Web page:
Q My husband and I are trying to mediate our separation agreement. We’re stuck on the summer parenting of our three teenage children. One child is away at college. The other two are at a private boarding school. So they’ll all be home for the summer.
My husband wants to have the children with him for half of each summer. But, because he’s always on the go with his girlfriend, I’m concerned he’ll leave the children alone at which point they might hold a party, drink alcohol, have friends sleep over, etc.
My husband believes I’ve raised this issue because I’m jealous of his new relationship and that I want to keep tabs on him. Actually, insofar as his female friend is concerned, she is more than welcome to him!
I’ve asked that, when he or his girlfriend are not at his home during his parenting time, the children come to stay at my home.
What do you suggest?
A While understanding and accepting your concerns at face value, all things being equal a judge will probably find it is in the children’s best interests to spend half the summer with each parent. So the two of you could agree on alternating weeks, alternating two-weeks, each having two four-week segments, etc.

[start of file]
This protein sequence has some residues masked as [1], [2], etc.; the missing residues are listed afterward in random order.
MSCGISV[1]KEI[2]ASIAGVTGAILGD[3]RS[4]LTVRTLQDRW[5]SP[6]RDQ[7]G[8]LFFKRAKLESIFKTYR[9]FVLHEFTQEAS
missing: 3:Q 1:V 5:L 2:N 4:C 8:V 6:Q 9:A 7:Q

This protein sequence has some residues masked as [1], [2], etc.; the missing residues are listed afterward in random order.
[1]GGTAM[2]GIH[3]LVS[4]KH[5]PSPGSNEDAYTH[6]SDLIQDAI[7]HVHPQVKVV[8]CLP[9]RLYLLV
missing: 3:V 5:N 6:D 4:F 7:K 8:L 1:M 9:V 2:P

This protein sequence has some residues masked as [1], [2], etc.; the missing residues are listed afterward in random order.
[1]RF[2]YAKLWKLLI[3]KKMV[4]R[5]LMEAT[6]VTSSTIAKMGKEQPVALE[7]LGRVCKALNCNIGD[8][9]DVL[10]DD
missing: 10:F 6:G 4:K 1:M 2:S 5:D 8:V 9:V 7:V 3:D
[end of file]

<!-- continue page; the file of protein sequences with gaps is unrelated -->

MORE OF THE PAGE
Based on what you wrote, I’d guess he’d not agree to the children staying with you for the summer, with his having two or three weeks when he and his female friend want to take them on a trip or have them at his house.
At this age, the friends are more important to and have more influence on your children than their parents. So you need to have each child meet with you and your husband. The three of you need to develop a list of punishments to be imposed if they drank booze, partied, etc. when their then caregiver was away. A first offense would result in no cell or media use, or no car use for a week. A second offense would mean a two-week loss of those things.
If your husband won’t agree, then it’s far better to agree with him than to force a trial. But add that, when either of you travel during your parenting time, each must give the other advance notice. Then, during that trip, the children will then live in the other’s home and neither can recapture parenting time given up while travelling.
Of course, at this age, caring for children can be like running a hotel. You provide each child with food, clothing, a roof over their head, washing their clothing, cleaning their rooms, provide spending money, a car filled with gasoline, etc.
So as Coach Belichick says: “Do your job”. And hope that they won’t be harmed from a fall which occurs after stepping into a garbage-filled bucket.
If they reach age 25, they’ll appreciate what you did for them. In the meantime, don’t hold your breath.